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Tuesday, July 29, 2014

10 Great Tips For An Older Job Seeker



Older and out of work? Here are tips just for you. We've all heard of the glass ceiling, but there's another insidious workplace phenomenon that can be particularly galling for older job seekers: the "gray ceiling." According to the AARP, it often takes considerably longer for people to find jobs if they're over age 55. To combat this trend, consider these tips.

1 Turn your resume into a date-free zone. So you graduated from college in the '60s? Really got going in your field in the '70s? As impressive as your history is, those dates don't need to show up in your resume. Neither does a detailed listing of every single position you've ever held. Focus on your most impressive career successes and highlights from the past 10 to 20 years, and don't spell out the year you graduated.

2 Network, network, network. It's always easier to find a job if you know someone on the inside. Think about all the friends, colleagues and contacts you've ever made in your industry and start reaching out to them. Let them know you're looking for work and ask whether they know of any openings.

3 Tap every possible resource. Another way to network is to get career and job-search assistance through One-Stop Career Centers (www.careeronestop.org) and through programs offered at many public libraries. If you're a college graduate, contact your school's career services department; many colleges and universities provide their alumni with lifelong assistance. Local offices of any professional associations for your field also could be helpful.

4 Use your experience to your advantage. True, potential employers may send you packing with lines like, "You're overqualified for this position," but you may be able to counter such quick dismissals with a few one-liners of your own. Tory Johnson, founder of Women for Hire, suggests these responses: "I thought about that very issue before I applied. I realized that because I'm committed to this line of work, my experience would be a tremendous asset." Or: "I have 20 years of experience in this industry. I'd love to apply that insight to solving problems and creating successes for this company and mentoring other people."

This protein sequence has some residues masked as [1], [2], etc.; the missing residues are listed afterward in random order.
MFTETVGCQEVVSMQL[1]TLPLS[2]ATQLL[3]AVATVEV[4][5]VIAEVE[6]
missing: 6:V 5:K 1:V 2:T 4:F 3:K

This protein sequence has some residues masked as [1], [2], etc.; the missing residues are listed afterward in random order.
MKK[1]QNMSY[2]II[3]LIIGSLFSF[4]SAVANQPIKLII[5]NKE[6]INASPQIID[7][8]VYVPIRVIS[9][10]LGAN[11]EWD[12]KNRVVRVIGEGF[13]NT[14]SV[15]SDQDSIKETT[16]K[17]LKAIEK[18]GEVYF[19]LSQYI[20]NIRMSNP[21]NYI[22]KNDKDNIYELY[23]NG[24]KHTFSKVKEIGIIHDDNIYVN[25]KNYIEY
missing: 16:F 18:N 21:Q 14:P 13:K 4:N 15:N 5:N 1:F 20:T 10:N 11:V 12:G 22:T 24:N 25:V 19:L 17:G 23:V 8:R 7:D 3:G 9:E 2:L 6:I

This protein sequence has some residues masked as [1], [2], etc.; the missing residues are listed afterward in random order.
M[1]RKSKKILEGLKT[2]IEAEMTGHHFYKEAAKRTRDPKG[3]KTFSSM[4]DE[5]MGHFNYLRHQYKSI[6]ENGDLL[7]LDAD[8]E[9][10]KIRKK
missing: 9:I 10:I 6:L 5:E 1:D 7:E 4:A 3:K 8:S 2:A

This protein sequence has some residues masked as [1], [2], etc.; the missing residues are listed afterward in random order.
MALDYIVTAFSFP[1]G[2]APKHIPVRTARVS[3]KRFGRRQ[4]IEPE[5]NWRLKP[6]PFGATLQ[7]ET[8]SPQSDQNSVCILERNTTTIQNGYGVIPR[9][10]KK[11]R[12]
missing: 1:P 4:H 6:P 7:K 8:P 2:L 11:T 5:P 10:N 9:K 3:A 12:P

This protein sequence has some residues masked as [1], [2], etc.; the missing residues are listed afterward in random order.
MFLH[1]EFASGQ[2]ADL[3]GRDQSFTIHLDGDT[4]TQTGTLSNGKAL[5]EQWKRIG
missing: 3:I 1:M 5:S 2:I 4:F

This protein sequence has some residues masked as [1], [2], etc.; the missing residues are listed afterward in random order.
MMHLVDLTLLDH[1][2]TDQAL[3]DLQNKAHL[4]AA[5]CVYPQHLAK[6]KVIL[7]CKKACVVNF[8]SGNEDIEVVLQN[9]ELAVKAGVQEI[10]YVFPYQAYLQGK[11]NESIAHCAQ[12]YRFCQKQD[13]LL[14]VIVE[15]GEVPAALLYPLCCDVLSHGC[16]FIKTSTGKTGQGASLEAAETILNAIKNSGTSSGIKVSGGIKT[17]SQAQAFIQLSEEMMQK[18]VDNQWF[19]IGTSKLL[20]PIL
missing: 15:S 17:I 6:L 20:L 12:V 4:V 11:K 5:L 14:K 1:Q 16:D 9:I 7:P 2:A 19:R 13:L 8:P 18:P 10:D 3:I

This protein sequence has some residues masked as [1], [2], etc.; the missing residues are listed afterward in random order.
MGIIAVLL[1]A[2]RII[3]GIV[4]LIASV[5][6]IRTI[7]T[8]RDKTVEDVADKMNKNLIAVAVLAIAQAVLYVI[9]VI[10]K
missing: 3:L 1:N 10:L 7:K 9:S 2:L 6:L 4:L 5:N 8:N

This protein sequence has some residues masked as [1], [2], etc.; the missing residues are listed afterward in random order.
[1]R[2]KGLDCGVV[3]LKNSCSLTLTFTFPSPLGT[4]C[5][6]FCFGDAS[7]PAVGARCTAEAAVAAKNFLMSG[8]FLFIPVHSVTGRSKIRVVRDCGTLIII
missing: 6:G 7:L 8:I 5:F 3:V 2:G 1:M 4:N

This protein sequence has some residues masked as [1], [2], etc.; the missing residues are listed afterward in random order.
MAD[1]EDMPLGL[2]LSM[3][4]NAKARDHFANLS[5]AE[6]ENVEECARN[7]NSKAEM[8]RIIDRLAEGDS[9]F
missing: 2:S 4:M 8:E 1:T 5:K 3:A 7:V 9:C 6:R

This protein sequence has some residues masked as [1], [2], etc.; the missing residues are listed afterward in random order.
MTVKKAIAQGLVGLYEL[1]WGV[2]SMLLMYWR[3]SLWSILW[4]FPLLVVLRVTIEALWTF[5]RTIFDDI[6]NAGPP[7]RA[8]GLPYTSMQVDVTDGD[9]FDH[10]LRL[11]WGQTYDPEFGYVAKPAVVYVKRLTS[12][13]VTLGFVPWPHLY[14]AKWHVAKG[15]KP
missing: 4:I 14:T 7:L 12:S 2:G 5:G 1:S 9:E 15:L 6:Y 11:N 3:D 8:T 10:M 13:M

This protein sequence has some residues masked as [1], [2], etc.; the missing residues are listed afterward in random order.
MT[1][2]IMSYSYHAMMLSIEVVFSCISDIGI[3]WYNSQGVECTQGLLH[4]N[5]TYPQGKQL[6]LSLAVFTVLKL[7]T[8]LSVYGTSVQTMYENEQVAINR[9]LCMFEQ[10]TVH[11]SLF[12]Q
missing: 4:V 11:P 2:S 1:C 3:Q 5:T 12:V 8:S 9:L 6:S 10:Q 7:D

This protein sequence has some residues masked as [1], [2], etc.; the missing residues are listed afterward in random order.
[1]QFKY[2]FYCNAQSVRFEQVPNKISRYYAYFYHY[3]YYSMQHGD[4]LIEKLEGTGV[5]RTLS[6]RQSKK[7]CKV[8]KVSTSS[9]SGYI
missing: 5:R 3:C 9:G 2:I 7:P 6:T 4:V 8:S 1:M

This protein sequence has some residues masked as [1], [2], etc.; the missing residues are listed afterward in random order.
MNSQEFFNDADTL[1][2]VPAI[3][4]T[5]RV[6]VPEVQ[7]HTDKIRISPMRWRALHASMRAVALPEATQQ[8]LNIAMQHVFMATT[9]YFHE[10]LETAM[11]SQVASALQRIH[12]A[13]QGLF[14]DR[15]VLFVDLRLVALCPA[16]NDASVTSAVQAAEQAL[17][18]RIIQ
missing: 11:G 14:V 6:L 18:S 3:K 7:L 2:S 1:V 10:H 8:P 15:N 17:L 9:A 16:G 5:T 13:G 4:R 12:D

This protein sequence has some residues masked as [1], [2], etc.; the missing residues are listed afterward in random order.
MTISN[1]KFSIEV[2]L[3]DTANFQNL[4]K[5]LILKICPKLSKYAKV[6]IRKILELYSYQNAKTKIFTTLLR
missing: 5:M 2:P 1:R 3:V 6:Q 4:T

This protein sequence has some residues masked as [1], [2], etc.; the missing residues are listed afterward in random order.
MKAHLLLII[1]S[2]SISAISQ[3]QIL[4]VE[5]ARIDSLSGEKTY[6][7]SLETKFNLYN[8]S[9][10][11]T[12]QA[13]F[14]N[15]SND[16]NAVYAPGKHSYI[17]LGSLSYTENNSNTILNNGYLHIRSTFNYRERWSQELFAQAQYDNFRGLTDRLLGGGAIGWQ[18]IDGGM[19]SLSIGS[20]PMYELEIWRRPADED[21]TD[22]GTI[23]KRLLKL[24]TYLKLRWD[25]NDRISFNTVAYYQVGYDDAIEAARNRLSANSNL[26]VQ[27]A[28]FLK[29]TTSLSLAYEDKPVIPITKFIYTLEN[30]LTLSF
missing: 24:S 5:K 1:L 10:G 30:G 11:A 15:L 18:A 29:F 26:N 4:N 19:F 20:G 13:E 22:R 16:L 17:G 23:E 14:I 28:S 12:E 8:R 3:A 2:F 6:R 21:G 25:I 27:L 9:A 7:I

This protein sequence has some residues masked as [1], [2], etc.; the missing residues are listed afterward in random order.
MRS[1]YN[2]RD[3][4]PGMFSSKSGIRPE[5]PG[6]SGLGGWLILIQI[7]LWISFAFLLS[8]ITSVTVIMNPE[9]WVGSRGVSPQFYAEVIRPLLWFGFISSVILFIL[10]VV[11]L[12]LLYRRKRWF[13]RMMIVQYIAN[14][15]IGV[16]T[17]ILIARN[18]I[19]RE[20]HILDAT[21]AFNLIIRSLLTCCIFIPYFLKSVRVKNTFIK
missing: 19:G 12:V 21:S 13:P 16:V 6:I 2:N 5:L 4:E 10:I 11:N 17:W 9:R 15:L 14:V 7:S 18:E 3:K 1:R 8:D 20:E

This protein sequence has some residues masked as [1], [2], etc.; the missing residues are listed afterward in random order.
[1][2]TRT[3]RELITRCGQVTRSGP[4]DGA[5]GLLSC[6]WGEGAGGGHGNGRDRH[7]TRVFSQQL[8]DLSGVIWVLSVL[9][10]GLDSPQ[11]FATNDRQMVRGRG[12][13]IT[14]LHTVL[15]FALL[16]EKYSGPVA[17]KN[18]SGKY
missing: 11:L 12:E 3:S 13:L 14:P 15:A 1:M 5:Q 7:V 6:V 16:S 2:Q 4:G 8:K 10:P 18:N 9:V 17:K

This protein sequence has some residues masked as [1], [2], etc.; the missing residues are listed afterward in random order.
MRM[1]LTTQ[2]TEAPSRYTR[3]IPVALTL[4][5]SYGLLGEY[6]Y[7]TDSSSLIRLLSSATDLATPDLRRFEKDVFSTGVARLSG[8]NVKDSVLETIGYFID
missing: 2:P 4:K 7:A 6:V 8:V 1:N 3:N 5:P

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    source:AARP: Job Hunting- for more over 50 job hunting articles and videos.
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    14 Post a Comment:

    college internships said...

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    Janelle Monney said...

    I must admit that I really disagree with your first point. The minute you get "date free" it says that you are old and ashamed of it and think you have to hide it. It also says that you don't know much about the web and how quickly one can find information. In this day of linkedin and the web in general, anyone can find out about how old you are in a few seconds. I think you are way better off to be honest about it and figure out how to leverage your strengths. Target the companies that truly value diversity and experience. Now that being said, you certainly shouldn't do things that exaggerate or bring attention to your age....but don't feel a need to hide it. Be proud of it. I am 20 years older than anyone else I work with and I love it and they love me. You just have to learn how to bridge the generation gaps.

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    Lynne Cogan said...

    You make many excellent points.

    And . . .

    While it is true, resumes do not generally include education dates any longer, leaving dates off of employment history is a huge red flag for perspective employers--so much so, that the resumes may not even be read.

    The first question is: What is this person hiding? Followed by: Are they job hoppers? Do they have huge gaps in employment? Do they want to hide their age?

    Instead, most resumes only include the last 10-15 years with dates.

    Kim Carney said...